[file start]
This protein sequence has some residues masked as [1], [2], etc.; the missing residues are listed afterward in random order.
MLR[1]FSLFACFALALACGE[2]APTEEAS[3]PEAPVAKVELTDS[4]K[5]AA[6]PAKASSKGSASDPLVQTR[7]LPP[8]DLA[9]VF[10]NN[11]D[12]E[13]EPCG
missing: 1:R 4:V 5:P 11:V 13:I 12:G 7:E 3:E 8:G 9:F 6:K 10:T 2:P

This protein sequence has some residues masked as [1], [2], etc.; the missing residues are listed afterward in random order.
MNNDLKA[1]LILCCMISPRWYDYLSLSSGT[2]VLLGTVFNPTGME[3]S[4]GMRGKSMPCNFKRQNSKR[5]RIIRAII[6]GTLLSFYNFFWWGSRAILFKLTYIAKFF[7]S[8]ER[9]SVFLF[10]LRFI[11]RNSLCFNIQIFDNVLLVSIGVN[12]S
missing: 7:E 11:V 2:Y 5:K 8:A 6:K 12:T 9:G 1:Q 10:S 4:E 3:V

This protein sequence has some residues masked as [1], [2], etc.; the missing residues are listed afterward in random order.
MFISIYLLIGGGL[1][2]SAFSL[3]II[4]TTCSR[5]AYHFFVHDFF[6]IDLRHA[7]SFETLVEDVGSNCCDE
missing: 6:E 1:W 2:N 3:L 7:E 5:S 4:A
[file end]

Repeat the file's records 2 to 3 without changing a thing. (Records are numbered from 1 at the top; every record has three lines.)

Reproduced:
This protein sequence has some residues masked as [1], [2], etc.; the missing residues are listed afterward in random order.
MNNDLKA[1]LILCCMISPRWYDYLSLSSGT[2]VLLGTVFNPTGME[3]S[4]GMRGKSMPCNFKRQNSKR[5]RIIRAII[6]GTLLSFYNFFWWGSRAILFKLTYIAKFF[7]S[8]ER[9]SVFLF[10]LRFI[11]RNSLCFNIQIFDNVLLVSIGVN[12]S
missing: 7:E 11:V 2:Y 5:K 8:A 6:K 12:T 9:G 1:Q 10:S 4:E 3:V

This protein sequence has some residues masked as [1], [2], etc.; the missing residues are listed afterward in random order.
MFISIYLLIGGGL[1][2]SAFSL[3]II[4]TTCSR[5]AYHFFVHDFF[6]IDLRHA[7]SFETLVEDVGSNCCDE
missing: 6:E 1:W 2:N 3:L 7:E 5:S 4:A